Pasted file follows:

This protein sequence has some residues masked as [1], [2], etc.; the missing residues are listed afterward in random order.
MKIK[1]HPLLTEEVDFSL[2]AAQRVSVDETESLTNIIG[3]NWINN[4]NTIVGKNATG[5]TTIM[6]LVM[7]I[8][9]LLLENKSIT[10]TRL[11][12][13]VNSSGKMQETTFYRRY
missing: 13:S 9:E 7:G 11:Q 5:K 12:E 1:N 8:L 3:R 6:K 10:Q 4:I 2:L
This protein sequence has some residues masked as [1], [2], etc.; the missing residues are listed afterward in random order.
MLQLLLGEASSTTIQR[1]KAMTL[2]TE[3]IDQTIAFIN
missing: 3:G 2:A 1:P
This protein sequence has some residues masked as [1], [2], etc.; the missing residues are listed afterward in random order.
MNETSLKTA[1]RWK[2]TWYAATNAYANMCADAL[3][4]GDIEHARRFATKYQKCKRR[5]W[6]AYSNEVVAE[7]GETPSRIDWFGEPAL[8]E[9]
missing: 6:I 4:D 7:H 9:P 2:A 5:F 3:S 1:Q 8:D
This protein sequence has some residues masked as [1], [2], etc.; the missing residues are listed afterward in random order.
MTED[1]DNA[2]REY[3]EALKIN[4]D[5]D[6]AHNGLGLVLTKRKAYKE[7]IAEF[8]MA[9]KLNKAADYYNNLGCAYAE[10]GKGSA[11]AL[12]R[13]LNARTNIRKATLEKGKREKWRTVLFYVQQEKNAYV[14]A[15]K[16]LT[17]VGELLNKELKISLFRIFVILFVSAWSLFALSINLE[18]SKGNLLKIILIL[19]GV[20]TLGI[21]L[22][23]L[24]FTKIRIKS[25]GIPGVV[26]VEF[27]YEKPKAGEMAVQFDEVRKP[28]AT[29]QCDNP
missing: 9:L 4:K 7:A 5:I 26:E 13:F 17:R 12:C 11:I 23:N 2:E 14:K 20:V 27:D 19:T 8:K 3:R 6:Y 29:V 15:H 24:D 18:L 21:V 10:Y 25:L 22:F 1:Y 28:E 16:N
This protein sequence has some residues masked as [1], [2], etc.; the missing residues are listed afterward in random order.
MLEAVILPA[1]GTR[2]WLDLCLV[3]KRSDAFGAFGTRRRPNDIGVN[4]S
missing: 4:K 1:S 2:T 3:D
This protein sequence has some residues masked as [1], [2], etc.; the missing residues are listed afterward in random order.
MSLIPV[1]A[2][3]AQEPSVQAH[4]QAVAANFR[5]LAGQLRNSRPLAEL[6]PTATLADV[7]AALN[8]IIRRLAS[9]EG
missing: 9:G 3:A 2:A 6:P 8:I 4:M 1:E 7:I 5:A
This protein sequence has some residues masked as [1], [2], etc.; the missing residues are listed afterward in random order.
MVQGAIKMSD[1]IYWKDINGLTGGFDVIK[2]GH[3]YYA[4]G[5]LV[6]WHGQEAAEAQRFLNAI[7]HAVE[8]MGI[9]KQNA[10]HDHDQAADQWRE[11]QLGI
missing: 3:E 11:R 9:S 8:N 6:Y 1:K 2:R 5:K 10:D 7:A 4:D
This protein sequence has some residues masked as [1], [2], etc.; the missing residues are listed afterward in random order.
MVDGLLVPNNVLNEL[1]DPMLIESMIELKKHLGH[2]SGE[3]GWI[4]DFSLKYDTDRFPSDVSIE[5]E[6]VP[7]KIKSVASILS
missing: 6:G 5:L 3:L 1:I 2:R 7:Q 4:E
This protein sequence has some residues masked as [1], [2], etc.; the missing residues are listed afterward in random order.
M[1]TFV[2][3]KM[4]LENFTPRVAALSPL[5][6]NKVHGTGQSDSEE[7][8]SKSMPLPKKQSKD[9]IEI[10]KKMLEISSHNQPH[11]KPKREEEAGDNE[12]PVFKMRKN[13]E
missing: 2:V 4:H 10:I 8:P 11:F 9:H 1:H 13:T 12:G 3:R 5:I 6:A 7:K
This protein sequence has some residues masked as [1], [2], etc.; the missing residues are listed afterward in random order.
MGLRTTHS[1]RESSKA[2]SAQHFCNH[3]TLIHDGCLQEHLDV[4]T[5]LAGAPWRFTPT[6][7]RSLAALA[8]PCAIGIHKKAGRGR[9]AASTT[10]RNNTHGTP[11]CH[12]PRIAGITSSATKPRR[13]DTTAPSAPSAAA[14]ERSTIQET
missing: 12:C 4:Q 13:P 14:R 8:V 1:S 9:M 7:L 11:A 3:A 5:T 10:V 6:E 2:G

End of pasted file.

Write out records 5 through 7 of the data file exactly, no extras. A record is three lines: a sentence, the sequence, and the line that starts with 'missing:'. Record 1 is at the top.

This protein sequence has some residues masked as [1], [2], etc.; the missing residues are listed afterward in random order.
MLEAVILPA[1]GTR[2]WLDLCLV[3]KRSDAFGAFGTRRRPNDIGVN[4]S
missing: 4:K 1:S 2:T 3:D
This protein sequence has some residues masked as [1], [2], etc.; the missing residues are listed afterward in random order.
MSLIPV[1]A[2][3]AQEPSVQAH[4]QAVAANFR[5]LAGQLRNSRPLAEL[6]PTATLADV[7]AALN[8]IIRRLAS[9]EG
missing: 9:G 3:A 2:A 6:P 8:I 4:M 1:E 7:I 5:A
This protein sequence has some residues masked as [1], [2], etc.; the missing residues are listed afterward in random order.
MVQGAIKMSD[1]IYWKDINGLTGGFDVIK[2]GH[3]YYA[4]G[5]LV[6]WHGQEAAEAQRFLNAI[7]HAVE[8]MGI[9]KQNA[10]HDHDQAADQWRE[11]QLGI
missing: 3:E 11:R 9:S 8:N 6:Y 1:K 2:R 5:K 10:D 7:A 4:D